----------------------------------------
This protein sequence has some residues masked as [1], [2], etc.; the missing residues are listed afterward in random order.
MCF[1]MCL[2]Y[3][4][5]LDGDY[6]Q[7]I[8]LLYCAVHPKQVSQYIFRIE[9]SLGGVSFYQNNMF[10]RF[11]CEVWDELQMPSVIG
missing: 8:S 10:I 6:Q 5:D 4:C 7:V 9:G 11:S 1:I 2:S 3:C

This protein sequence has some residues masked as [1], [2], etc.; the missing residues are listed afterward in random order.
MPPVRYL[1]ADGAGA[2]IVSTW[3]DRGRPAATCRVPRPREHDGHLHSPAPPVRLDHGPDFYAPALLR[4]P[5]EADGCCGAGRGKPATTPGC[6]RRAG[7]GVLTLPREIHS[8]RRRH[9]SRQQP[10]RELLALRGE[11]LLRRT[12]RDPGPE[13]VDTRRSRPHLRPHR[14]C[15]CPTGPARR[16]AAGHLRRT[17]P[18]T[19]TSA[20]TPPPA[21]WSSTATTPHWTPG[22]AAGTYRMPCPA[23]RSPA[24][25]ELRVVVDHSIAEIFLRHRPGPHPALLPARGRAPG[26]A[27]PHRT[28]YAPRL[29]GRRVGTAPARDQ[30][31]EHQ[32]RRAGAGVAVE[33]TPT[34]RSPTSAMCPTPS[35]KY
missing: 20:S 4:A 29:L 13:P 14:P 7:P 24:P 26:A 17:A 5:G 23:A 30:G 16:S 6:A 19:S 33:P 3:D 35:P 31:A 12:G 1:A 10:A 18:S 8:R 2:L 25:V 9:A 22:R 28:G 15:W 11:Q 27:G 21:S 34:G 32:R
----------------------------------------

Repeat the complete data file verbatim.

This protein sequence has some residues masked as [1], [2], etc.; the missing residues are listed afterward in random order.
MCF[1]MCL[2]Y[3][4][5]LDGDY[6]Q[7]I[8]LLYCAVHPKQVSQYIFRIE[9]SLGGVSFYQNNMF[10]RF[11]CEVWDELQMPSVIG
missing: 8:S 10:I 6:Q 5:D 4:C 7:V 9:G 11:S 1:I 2:S 3:C

This protein sequence has some residues masked as [1], [2], etc.; the missing residues are listed afterward in random order.
MPPVRYL[1]ADGAGA[2]IVSTW[3]DRGRPAATCRVPRPREHDGHLHSPAPPVRLDHGPDFYAPALLR[4]P[5]EADGCCGAGRGKPATTPGC[6]RRAG[7]GVLTLPREIHS[8]RRRH[9]SRQQP[10]RELLALRGE[11]LLRRT[12]RDPGPE[13]VDTRRSRPHLRPHR[14]C[15]CPTGPARR[16]AAGHLRRT[17]P[18]T[19]TSA[20]TPPPA[21]WSSTATTPHWTPG[22]AAGTYRMPCPA[23]RSPA[24][25]ELRVVVDHSIAEIFLRHRPGPHPALLPARGRAPG[26]A[27]PHRT[28]YAPRL[29]GRRVGTAPARDQ[30][31]EHQ[32]RRAGAGVAVE[33]TPT[34]RSPTSAMCPTPS[35]KY
missing: 20:S 4:A 29:L 13:P 14:P 7:P 24:P 26:A 17:A 5:G 23:A 30:G 16:S 6:A 19:S 33:P 3:D 35:P 31:A 12:G 1:A 10:A 18:S 8:R 2:L 25:V 9:A 22:R 28:G 15:W 11:Q 27:G 21:S 34:G 32:R